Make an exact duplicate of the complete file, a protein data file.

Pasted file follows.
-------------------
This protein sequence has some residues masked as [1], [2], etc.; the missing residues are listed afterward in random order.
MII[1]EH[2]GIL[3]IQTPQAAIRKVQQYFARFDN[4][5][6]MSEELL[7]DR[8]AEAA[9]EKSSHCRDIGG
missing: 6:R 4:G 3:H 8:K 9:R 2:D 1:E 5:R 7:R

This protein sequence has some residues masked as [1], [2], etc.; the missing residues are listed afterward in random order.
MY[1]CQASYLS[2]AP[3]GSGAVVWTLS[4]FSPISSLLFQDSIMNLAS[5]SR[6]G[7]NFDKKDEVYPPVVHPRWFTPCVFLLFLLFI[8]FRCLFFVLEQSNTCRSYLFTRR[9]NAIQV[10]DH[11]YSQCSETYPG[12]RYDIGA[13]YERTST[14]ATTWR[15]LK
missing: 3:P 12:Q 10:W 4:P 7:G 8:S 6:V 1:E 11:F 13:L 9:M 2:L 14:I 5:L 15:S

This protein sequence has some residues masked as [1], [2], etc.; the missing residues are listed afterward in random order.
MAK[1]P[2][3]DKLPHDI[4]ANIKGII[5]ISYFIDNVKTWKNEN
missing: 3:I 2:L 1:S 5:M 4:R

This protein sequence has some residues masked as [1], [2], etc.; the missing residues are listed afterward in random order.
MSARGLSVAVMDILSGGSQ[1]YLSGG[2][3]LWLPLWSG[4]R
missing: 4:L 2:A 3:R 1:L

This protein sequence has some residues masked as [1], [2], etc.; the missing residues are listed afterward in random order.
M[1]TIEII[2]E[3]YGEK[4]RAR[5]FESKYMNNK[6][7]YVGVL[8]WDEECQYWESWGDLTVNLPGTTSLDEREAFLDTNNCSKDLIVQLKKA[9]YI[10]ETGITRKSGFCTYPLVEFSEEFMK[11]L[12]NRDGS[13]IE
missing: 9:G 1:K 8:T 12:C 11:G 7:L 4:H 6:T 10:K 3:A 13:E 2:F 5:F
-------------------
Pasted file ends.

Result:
This protein sequence has some residues masked as [1], [2], etc.; the missing residues are listed afterward in random order.
MII[1]EH[2]GIL[3]IQTPQAAIRKVQQYFARFDN[4][5][6]MSEELL[7]DR[8]AEAA[9]EKSSHCRDIGG
missing: 6:R 4:G 3:H 8:K 9:R 2:D 1:E 5:R 7:R

This protein sequence has some residues masked as [1], [2], etc.; the missing residues are listed afterward in random order.
MY[1]CQASYLS[2]AP[3]GSGAVVWTLS[4]FSPISSLLFQDSIMNLAS[5]SR[6]G[7]NFDKKDEVYPPVVHPRWFTPCVFLLFLLFI[8]FRCLFFVLEQSNTCRSYLFTRR[9]NAIQV[10]DH[11]YSQCSETYPG[12]RYDIGA[13]YERTST[14]ATTWR[15]LK
missing: 3:P 12:Q 10:W 4:P 7:G 8:S 6:V 1:E 11:F 13:L 9:M 2:L 14:I 5:L 15:S

This protein sequence has some residues masked as [1], [2], etc.; the missing residues are listed afterward in random order.
MAK[1]P[2][3]DKLPHDI[4]ANIKGII[5]ISYFIDNVKTWKNEN
missing: 3:I 2:L 1:S 5:M 4:R

This protein sequence has some residues masked as [1], [2], etc.; the missing residues are listed afterward in random order.
MSARGLSVAVMDILSGGSQ[1]YLSGG[2][3]LWLPLWSG[4]R
missing: 4:L 2:A 3:R 1:L

This protein sequence has some residues masked as [1], [2], etc.; the missing residues are listed afterward in random order.
M[1]TIEII[2]E[3]YGEK[4]RAR[5]FESKYMNNK[6][7]YVGVL[8]WDEECQYWESWGDLTVNLPGTTSLDEREAFLDTNNCSKDLIVQLKKA[9]YI[10]ETGITRKSGFCTYPLVEFSEEFMK[11]L[12]NRDGS[13]IE
missing: 9:G 1:K 8:T 12:C 11:G 7:L 4:H 6:T 10:K 3:A 13:E 2:F 5:F